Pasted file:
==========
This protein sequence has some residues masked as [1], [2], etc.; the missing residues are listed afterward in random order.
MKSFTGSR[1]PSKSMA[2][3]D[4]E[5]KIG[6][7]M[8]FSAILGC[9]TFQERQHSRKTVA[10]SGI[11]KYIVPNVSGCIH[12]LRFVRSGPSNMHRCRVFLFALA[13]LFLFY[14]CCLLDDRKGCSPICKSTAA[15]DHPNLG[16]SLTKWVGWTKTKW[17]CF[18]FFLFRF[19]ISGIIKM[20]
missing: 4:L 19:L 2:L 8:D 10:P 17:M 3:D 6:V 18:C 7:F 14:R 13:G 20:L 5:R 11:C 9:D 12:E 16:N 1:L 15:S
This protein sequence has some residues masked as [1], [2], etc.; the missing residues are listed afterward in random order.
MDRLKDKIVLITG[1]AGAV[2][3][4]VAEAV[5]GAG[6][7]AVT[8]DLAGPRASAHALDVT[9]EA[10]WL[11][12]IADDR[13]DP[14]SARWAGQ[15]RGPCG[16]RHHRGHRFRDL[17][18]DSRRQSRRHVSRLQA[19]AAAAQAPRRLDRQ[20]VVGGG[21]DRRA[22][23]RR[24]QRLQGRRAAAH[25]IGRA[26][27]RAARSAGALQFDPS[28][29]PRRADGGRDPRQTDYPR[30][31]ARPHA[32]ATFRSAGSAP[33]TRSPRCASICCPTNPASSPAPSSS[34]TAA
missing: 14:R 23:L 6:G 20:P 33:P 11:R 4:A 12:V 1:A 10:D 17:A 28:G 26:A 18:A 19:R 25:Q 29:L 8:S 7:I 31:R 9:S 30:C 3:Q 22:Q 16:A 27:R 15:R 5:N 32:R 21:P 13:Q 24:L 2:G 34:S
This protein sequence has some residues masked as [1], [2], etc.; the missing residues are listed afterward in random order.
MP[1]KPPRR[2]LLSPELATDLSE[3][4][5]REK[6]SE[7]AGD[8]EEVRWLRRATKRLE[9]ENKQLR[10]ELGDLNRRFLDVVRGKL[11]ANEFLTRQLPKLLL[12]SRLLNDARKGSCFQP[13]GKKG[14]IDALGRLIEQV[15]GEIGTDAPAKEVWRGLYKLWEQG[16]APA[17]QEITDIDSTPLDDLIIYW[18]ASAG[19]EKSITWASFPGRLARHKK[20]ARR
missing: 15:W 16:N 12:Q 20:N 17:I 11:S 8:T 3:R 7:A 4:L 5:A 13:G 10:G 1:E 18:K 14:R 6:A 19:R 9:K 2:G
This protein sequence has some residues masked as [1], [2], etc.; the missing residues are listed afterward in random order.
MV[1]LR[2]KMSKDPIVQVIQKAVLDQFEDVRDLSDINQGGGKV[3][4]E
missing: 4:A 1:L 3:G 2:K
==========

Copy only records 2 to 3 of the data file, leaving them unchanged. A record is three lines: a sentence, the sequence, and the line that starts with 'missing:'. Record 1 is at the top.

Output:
This protein sequence has some residues masked as [1], [2], etc.; the missing residues are listed afterward in random order.
MDRLKDKIVLITG[1]AGAV[2][3][4]VAEAV[5]GAG[6][7]AVT[8]DLAGPRASAHALDVT[9]EA[10]WL[11][12]IADDR[13]DP[14]SARWAGQ[15]RGPCG[16]RHHRGHRFRDL[17][18]DSRRQSRRHVSRLQA[19]AAAAQAPRRLDRQ[20]VVGGG[21]DRRA[22][23]RR[24]QRLQGRRAAAH[25]IGRA[26][27]RAARSAGALQFDPS[28][29]PRRADGGRDPRQTDYPR[30][31]ARPHA[32]ATFRSAGSAP[33]TRSPRCASICCPTNPASSPAPSSS[34]TAA
missing: 14:R 23:L 6:G 20:P 33:P 11:R 4:A 12:V 1:A 10:D 17:A 28:G 26:A 18:A 19:R 25:Q 29:L 8:S 7:I 31:R 9:S 30:C 3:Q 22:Q 16:A 27:R 15:R 5:N 32:R 21:P 13:Q 24:L 2:G 34:S
This protein sequence has some residues masked as [1], [2], etc.; the missing residues are listed afterward in random order.
MP[1]KPPRR[2]LLSPELATDLSE[3][4][5]REK[6]SE[7]AGD[8]EEVRWLRRATKRLE[9]ENKQLR[10]ELGDLNRRFLDVVRGKL[11]ANEFLTRQLPKLLL[12]SRLLNDARKGSCFQP[13]GKKG[14]IDALGRLIEQV[15]GEIGTDAPAKEVWRGLYKLWEQG[16]APA[17]QEITDIDSTPLDDLIIYW[18]ASAG[19]EKSITWASFPGRLARHKK[20]ARR
missing: 15:W 16:N 12:Q 20:N 17:I 11:S 8:T 3:R 7:A 4:L 5:A 13:G 10:G 1:E 18:K 14:R 6:A 19:R 9:K 2:G